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A beautiful girl, Snow White, takes refuge in the forest in the house of seven dwarfs to hide from her stepmother, the wicked Queen. The Queen is jealous because she wants to be known as "the fairest in the land," and Snow White's beauty surpasses her own. The dwarfs grow to love their unexpected visitor, who cleans their house and cooks their meals. But one day while the dwarfs are at their diamond mine, the Queen arrives at the cottage disguised as an old peddler woman and persuades Snow White to bite into a poisoned apple. The dwarfs, warned by the forest animals, rush home to chase the witch away, but they are too late to save Snow White from the poisoned apple. They place her in a glass coffin in the woods and mourn for her. The Prince, who has fallen in love with Snow White, happens by and awakens her from the wicked Queen's deathlike spell with "love's first kiss."

Walt came up with the idea for "Snow White" when he was only 15, working as a newsboy in Kansas City. He saw a major presentation of a silent film version of the tale starring Marguerite Clark. The screening was held at the city's Convention Hall in February, 1917, and the film was projected onto a four-sided screen using four separate projectors. The movie made a tremendous impression on the young viewer because he was sitting where he could see two sides of the screen at once, and they were not quite in sync.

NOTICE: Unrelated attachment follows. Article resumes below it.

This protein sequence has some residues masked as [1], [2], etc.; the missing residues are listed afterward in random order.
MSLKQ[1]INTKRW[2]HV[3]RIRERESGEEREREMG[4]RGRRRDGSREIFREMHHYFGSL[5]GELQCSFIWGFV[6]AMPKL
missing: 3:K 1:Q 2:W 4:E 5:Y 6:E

For a while after its release the film was the highest-grossing motion picture of all time, until it was finally surpassed by "Gone With the Wind" a couple of years later. This statistic is all the more surprising when one realizes that children were paying a dime to get into the theaters in 1937, and the film, of course, had great appeal to that age group. The original worldwide gross was $8.5 million, a figure that would translate into several hundreds of millions of dollars today. In England, the film was deemed too scary for children, and those under 16 had to be accompanied by a parent.

"Snow White" was the first animated feature film ever. Costing $1.4 million, and featuring such classic songs as "Someday My Prince Will Come," "Heigh Ho," and "Whistle While You Work," the film was in production for three years and utilized more than 750 artists. From many who auditioned for the voice of Snow White (Walt turned down Deanna Durbin), he chose the young singer Adriana Caselotti. Harry Stockwell, the father of Dean Stockwell, did the voice of the prince, and many radio and screen personalities were selected for other roles, including Lucille LaVerne as the Queen and Billy Gilbert as Sneezy. Pinto Colvig (Goofy) did the voice of two of the Dwarfs.

Supervising director: David Hand. Animators: Hamilton Luske, Grim Natwick, Jack Campbell, Robert Stokes, Les Clark, Milt Kahl, Hugh Frasier, Eric Larson, Marc Davis, Paul Busch, and Antonio Rivera. 83 min. Starring: Adriana Caselotti (Snow White), Harry Stockwell (Prince), Lucille LaVerne (Queen), Billy Gilbert (Sneezy), and Pinto Colvig (Dwarfs). A stage version of the movie played at Radio City Music Hall in New York in 1979. For its 1993 reissue the film was completely restored, being the first ever to be completely digitized by computer, cleaned up, and then printed back to film. The film was reissued eight times, in 1944, 1952, 1958, 1967, 1975, 1983, 1987, and 1993, and released on video in 1994. The film received a special Academy Award® in 1939 consisting of one full-size Oscar® and seven dwarf Oscars, all presented to Walt Disney by Shirley Temple.